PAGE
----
A federal judge on Friday blocked a Tennessee law banning child drag shows a day before it was set to go into effect.
U.S. District Judge Thomas Parker granted a temporary restraining order blocking the implementation of the law for two weeks, claiming that it was “likely both vague and overly-broad.”
The bill, called Senate Bill 3, prohibits “adult cabaret performances” from taking place 1,000 feet of schools, public parks or places of worship.
The Trump-nominated judge argued that the language of the bill is too vague about where exactly child drag shows could take place.
“Does a citizen’s private residence count? How about a camping ground at a national park? What if a minor browsing the worldwide web from a public library views an ‘adult cabaret performance’?” Parker said in the ruling. “Ultimately, the Statute’s broad language clashes with the First Amendment’s tight constraints.”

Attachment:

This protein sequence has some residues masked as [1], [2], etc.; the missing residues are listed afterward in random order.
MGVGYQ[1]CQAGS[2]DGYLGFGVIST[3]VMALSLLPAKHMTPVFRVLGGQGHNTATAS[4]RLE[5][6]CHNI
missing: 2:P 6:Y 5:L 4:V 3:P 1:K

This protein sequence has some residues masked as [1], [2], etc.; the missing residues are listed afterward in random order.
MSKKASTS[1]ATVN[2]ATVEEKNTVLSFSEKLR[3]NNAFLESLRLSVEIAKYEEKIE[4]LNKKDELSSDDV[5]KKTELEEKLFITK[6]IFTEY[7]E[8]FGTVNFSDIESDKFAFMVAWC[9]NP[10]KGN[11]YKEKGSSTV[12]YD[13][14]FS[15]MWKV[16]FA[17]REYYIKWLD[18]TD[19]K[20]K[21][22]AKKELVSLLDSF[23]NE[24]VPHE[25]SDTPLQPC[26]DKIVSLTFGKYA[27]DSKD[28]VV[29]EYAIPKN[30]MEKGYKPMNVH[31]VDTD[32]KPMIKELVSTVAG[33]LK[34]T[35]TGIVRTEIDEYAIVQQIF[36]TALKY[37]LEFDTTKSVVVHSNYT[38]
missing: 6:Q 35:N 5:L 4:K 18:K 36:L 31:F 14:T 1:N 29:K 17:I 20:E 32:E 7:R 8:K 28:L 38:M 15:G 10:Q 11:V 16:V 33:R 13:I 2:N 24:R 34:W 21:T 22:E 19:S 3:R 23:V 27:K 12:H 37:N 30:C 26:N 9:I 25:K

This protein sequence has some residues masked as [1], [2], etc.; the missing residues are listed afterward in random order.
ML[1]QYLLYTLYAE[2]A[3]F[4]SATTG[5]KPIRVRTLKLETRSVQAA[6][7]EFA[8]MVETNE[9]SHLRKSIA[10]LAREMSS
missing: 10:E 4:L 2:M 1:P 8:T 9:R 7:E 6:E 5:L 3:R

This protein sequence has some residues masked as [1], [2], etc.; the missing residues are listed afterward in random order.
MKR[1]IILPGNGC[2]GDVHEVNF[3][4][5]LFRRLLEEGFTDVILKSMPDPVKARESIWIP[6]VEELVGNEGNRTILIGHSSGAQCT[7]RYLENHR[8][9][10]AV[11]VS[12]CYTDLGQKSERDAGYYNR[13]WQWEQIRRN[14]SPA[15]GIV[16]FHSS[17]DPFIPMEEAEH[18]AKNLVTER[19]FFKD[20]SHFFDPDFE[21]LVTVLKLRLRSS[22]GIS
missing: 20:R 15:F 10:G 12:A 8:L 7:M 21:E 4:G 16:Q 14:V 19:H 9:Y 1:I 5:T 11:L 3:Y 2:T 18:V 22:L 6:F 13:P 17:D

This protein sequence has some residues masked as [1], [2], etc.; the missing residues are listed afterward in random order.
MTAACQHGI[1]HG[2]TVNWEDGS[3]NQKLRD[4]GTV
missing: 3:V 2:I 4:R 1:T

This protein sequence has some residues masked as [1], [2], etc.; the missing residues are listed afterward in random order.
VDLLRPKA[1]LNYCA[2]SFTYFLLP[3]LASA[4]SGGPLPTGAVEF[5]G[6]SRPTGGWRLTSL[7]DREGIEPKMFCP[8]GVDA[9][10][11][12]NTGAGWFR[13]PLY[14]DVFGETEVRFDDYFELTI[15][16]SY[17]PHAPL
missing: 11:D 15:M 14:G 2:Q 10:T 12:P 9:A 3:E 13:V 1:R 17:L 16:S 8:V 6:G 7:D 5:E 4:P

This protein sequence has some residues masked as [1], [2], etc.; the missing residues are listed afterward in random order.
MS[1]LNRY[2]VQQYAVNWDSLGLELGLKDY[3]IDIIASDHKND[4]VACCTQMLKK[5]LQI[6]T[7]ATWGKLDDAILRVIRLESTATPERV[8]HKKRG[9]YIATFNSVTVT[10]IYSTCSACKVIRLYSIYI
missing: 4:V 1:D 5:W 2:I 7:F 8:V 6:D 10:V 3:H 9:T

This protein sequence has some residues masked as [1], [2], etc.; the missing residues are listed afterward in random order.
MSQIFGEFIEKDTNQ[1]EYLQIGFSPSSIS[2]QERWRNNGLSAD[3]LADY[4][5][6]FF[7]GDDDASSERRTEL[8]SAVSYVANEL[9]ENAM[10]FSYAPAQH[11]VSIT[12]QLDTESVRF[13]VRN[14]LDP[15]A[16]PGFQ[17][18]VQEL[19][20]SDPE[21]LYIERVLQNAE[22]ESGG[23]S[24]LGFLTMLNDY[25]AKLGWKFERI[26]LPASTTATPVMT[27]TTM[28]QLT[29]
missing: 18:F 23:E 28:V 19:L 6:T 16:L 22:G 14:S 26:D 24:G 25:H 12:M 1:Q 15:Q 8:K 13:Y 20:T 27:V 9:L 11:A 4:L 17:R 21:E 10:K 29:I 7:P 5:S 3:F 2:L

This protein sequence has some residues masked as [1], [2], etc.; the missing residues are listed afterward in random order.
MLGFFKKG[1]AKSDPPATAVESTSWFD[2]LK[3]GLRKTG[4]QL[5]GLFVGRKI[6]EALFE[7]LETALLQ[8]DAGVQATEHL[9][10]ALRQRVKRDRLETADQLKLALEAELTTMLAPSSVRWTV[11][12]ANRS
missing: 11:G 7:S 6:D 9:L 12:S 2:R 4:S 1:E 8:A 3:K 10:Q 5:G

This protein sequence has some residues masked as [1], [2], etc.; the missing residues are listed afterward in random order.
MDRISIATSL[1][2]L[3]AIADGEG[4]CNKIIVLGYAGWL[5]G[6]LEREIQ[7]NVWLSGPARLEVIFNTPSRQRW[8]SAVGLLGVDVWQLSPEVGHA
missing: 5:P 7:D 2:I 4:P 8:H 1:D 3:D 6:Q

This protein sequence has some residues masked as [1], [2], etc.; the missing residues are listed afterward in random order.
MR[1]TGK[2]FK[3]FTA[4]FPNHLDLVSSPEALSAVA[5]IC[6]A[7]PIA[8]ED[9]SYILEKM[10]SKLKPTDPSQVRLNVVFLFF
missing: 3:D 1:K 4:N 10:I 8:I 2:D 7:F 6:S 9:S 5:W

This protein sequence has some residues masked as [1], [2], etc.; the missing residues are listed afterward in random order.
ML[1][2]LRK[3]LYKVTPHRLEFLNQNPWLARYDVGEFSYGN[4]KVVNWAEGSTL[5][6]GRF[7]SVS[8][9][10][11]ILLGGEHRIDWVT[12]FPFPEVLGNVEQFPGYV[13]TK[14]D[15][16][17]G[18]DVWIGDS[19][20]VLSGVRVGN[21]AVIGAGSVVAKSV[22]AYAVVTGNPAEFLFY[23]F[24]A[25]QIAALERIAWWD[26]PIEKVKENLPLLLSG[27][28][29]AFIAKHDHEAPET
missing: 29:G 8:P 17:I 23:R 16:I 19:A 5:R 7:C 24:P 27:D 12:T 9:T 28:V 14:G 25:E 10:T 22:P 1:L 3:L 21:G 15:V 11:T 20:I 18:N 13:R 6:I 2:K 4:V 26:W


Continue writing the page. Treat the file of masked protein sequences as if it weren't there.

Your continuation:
“If Tennessee wishes to exercise its police power in restricting speech it considers obscene, it must do so within the constraints and framework of the United States Constitution,” Parker added. “The Court finds that, as it stands, the record here suggests that when the legislature passed this Statute, it missed the mark,” Parker continued, admitting that his ruling was still an “extraordinary remedy.”
This ruling comes just days after a female to male transgender shooter gunned down 3 children and 3 adults at a Christian school in Nashville just before police killed her.
The act of domestic terrorism by a disturbed trans, who penned a yet-to-be-released manifesto explaining her motive, prompted Democrats and the media to quickly rally around the trans community rather than the Christian victims, overcompensating with a trans benefit concert by Madonna and a full-throated statement of praise by Joe Biden.
Read the ruling:
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